pending license change

Vernon Schryver
Fri Mar 18 02:16:40 UTC 2005

> From: David Sparks 

> The license excludes any commercial anti-spam solution providers.  Going 
> forward, what do you expect these entities to do?

I've no standing to tell them what to do.  Their choices seem to be:

  1. stop using the DCC and anything similar.

  2. continue using the current or older versions.
    The existing server-to-server (flooding) and client-server protocols
    can't change except upward compatibly, so they could leave their
    servers doing what they've been doing.  At least one organization
    is running years old servers connected to the global network with
    more or less proprietary clients.
    A code jokey like me has trouble advocating staying with old stuff.
    And there's the patent.

  3. ignore and violate in the new license and use new versions.
    I'm obsessive about other people's licenses, so this makes no sense
    to me.  It also doesn't make a lot of sense to hope to make a bunch
    of money with a product that violiates the license.  That might
    attract lawyers paid on contingency to my cause.
    And there's the patent.

  4. maintain their own versions based on the old code, i.e. a "code fork."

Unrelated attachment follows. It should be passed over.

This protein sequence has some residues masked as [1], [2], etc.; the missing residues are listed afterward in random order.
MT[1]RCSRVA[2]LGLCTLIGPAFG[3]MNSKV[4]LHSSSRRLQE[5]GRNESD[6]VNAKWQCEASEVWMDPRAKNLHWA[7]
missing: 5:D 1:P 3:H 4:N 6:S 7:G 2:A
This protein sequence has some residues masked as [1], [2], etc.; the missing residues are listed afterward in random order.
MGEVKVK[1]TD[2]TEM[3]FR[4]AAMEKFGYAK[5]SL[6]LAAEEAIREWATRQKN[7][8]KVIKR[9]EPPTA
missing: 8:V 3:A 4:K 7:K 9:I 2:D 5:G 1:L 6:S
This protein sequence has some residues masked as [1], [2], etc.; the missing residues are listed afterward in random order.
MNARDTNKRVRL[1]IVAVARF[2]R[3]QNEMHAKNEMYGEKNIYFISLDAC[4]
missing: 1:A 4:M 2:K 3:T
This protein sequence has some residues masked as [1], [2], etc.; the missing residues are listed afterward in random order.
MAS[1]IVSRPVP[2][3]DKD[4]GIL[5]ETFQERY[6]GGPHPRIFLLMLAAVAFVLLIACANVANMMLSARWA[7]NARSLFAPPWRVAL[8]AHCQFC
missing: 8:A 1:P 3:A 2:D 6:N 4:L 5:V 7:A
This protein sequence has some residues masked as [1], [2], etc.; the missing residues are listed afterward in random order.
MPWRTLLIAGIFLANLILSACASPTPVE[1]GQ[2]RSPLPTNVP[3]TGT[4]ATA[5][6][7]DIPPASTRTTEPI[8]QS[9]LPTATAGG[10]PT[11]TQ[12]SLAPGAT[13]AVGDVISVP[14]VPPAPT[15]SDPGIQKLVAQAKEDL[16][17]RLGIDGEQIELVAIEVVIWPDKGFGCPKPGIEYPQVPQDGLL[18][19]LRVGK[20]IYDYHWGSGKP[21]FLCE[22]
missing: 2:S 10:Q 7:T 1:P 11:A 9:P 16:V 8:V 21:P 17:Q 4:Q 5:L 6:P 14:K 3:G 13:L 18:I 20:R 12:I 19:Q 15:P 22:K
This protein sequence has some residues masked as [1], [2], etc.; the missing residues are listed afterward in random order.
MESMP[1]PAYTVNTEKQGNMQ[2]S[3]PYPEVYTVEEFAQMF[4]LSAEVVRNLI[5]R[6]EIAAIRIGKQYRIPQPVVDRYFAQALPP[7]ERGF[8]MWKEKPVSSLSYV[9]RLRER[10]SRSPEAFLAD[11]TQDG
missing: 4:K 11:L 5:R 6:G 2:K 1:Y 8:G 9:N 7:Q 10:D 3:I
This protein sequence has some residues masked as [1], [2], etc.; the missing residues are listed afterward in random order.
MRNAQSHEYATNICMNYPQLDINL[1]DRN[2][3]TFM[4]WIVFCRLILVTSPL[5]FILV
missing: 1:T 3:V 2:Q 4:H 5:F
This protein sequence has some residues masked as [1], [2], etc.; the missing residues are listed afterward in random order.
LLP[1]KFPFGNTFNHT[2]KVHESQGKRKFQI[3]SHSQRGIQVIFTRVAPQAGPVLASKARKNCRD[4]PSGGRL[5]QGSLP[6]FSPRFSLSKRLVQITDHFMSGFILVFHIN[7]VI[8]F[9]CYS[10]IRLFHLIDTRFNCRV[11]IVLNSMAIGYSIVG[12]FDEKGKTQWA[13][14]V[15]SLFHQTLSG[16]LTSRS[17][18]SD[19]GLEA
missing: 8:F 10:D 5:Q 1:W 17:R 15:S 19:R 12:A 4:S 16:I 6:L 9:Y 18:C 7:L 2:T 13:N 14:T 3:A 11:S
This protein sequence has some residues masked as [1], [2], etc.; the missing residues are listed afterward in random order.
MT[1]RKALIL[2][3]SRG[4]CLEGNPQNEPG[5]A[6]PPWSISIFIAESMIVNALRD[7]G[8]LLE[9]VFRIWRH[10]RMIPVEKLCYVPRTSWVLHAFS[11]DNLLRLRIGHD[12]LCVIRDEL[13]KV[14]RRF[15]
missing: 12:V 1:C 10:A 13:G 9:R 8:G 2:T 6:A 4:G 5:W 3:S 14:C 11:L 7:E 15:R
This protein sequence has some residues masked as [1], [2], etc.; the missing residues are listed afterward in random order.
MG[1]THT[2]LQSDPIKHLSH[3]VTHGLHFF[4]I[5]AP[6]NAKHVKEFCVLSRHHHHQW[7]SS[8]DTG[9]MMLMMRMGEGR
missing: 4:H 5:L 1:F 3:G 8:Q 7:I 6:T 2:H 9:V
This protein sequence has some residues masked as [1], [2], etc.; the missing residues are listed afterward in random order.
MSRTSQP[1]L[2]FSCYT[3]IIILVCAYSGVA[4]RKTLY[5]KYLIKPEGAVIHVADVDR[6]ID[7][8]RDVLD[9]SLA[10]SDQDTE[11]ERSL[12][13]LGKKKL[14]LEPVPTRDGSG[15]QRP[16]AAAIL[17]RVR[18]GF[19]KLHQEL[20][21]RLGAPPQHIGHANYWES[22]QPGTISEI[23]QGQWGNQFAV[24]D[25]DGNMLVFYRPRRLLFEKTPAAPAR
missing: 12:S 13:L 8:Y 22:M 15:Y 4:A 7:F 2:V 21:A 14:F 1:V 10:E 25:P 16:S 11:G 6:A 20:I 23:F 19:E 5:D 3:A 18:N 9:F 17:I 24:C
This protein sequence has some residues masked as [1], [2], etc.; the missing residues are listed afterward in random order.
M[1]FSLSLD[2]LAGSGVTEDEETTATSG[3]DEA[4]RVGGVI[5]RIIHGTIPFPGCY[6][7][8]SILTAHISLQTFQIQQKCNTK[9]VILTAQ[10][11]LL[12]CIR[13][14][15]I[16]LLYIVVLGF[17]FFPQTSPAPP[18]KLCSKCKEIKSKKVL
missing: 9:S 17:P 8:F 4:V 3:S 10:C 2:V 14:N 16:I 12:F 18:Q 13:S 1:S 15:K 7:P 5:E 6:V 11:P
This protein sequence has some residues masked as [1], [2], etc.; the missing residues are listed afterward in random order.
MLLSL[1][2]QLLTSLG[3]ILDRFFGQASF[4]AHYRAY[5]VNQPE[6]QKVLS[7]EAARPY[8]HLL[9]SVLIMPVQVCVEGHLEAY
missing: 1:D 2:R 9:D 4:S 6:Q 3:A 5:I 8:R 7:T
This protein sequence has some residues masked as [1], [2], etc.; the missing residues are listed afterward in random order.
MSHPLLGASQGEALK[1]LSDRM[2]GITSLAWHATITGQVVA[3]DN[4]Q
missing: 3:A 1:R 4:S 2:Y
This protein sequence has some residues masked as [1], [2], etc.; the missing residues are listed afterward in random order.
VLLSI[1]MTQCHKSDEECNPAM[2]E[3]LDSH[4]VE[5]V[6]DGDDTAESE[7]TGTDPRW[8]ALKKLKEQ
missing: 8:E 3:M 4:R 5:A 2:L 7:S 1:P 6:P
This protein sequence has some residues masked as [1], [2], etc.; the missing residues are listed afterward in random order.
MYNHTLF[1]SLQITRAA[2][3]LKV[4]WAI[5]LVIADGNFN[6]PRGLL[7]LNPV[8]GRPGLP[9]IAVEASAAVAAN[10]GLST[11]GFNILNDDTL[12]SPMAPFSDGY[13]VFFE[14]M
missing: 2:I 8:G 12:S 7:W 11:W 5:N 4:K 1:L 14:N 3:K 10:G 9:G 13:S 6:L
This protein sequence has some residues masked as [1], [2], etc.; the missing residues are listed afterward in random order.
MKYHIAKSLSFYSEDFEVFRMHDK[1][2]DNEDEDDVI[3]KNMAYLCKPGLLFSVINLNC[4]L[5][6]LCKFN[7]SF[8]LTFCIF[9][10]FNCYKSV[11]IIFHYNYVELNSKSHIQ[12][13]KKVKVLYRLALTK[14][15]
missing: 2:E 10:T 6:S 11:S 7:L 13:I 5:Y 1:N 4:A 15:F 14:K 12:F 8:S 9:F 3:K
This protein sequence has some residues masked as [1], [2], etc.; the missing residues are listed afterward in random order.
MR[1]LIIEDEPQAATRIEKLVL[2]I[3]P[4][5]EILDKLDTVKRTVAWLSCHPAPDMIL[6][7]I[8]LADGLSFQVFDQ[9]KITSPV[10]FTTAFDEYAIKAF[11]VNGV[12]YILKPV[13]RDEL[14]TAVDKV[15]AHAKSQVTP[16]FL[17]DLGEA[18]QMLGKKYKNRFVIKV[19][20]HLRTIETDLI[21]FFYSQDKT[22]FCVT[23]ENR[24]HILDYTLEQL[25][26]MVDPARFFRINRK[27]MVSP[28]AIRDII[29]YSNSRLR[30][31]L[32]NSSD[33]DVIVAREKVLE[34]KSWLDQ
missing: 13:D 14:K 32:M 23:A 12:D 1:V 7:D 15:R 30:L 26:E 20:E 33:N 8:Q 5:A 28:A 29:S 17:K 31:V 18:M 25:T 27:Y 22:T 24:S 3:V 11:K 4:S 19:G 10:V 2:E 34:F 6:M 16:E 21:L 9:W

I hope that there will not be a public code fork, because the
    organizations have motives for forking generally have lots of
    proprietary code.  Some are uncomfortable with any sharing code.
    And there's the patent.

  5. buy the RPD from Commtouch
    Commtouch says the RPD is a lot more effective than the DCC.  I
    have not yet had an opportunity to verify that.

  6. buy the forthcoming new and improved commercial version of the DCC.
    I might profit a little from #5 or #6, so if I must tell them
    what to do, I'll recommend one or the other.

> The license is not retro-active so I assume that older versions will 
> remain free.  Do you expect that Commtouch will use Patent 6,330,590 
> against commercial anti-spam companies that are using older versions of DCC?

I do not speak for Commtouch.  Their chairman of the board, Ian Bonner,
has experience with RedHat and knows that waving patents around does
not win friends.  However, I don't think they bought the patent to
destroy it.

> We participate in a "private network" (it was posted on the DCC Server 
> list some time ago) with other companies where signatures are only fed 
> from spamtraps.  This is useful in certain tests where "bulkiness" is 
> not suitable as opposed to "spammyness".  Other companies are welcome to 
> participate in sharing this data, but the signatures need to come only 
> from approved spamtraps.  Is it your intention that networks like this 
> get shut down?

Instead of a private network, that sounds like a public network
with other operating rules.

In principle you could flood your checksums to the larger public network
while rejecting the public network's checksums.  One problem with that
is that if you have a lot of traps, your checksums might bloat the
public database, making it painful for some of the smaller servers.
It's also been 4 or 5 years since I tested the "traps" option in
/var/dcc/flod line.  Code that is not used or at least tested rots.

Vernon Schryver

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